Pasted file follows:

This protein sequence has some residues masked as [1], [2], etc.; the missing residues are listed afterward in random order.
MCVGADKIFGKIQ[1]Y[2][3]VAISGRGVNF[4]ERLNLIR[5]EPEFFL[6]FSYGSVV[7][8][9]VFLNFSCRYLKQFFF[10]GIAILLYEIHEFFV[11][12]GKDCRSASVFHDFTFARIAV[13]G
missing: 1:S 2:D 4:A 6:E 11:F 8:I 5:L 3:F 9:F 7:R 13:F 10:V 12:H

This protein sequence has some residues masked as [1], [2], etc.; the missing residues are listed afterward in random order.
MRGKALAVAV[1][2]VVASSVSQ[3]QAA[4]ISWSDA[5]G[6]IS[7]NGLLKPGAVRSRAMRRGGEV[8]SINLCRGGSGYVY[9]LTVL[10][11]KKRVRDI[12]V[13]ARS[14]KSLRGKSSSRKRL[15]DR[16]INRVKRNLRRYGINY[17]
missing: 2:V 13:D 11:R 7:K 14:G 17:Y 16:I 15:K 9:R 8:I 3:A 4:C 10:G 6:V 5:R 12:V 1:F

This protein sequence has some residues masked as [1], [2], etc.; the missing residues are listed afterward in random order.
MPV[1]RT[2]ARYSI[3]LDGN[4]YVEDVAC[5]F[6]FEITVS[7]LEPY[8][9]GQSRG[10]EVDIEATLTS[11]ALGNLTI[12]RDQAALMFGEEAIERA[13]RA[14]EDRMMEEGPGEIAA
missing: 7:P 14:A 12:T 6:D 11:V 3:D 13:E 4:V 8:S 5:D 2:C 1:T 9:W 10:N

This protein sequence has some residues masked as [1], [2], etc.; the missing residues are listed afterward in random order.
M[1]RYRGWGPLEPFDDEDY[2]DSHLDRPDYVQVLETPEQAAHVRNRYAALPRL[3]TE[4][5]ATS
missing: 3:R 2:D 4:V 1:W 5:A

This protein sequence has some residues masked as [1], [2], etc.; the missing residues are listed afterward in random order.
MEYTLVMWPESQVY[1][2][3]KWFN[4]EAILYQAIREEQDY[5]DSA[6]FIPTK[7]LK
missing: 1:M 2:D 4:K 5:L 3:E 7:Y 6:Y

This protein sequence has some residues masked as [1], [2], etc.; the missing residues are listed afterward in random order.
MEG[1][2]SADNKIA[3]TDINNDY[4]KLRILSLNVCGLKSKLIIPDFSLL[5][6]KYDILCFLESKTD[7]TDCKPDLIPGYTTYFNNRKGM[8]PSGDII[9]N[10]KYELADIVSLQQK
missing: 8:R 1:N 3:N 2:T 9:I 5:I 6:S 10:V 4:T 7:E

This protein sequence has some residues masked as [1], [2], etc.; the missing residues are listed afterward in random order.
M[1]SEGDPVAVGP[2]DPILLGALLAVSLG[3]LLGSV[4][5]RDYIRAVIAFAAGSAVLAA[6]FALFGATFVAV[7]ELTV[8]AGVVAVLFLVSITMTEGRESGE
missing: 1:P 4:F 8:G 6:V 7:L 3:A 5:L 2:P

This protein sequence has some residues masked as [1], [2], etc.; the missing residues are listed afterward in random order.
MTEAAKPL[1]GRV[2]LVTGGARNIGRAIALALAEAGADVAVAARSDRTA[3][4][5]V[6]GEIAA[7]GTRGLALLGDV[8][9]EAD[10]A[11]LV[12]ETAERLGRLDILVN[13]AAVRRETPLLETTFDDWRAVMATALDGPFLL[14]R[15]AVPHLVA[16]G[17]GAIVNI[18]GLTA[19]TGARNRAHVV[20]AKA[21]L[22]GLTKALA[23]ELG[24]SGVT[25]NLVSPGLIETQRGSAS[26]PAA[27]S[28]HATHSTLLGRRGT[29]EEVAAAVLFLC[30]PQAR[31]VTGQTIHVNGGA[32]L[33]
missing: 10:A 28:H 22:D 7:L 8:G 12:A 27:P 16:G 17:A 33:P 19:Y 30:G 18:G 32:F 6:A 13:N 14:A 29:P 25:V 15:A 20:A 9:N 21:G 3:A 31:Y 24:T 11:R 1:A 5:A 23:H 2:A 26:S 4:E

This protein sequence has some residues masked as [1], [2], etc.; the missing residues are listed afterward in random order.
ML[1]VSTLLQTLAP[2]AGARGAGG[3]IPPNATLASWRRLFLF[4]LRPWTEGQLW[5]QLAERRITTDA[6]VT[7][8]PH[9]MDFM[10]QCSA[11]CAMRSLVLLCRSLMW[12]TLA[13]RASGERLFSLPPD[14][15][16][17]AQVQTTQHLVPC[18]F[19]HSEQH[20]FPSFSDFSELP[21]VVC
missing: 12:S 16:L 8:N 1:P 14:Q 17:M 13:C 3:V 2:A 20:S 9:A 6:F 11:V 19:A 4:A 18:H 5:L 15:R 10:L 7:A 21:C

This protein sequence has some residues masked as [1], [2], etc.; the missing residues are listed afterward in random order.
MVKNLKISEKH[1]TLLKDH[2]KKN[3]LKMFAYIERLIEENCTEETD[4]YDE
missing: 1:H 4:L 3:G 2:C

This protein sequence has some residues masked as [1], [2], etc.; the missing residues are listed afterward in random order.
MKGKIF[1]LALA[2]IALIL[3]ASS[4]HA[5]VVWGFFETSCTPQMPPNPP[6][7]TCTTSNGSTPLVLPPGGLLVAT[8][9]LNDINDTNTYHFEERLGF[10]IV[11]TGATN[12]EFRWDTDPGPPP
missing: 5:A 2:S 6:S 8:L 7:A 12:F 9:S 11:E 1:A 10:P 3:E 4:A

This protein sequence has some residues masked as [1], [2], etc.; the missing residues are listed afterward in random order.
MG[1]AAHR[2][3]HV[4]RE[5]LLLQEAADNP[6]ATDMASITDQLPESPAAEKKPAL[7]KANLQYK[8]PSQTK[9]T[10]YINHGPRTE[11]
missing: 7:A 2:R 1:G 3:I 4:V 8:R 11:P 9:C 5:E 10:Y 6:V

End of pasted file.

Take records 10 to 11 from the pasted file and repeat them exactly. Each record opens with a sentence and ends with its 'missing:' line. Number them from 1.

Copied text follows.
This protein sequence has some residues masked as [1], [2], etc.; the missing residues are listed afterward in random order.
MVKNLKISEKH[1]TLLKDH[2]KKN[3]LKMFAYIERLIEENCTEETD[4]YDE
missing: 1:H 4:L 3:G 2:C

This protein sequence has some residues masked as [1], [2], etc.; the missing residues are listed afterward in random order.
MKGKIF[1]LALA[2]IALIL[3]ASS[4]HA[5]VVWGFFETSCTPQMPPNPP[6][7]TCTTSNGSTPLVLPPGGLLVAT[8][9]LNDINDTNTYHFEERLGF[10]IV[11]TGATN[12]EFRWDTDPGPPP
missing: 5:A 2:S 6:S 8:L 7:A 12:F 9:S 11:E 1:A 10:P 3:E 4:A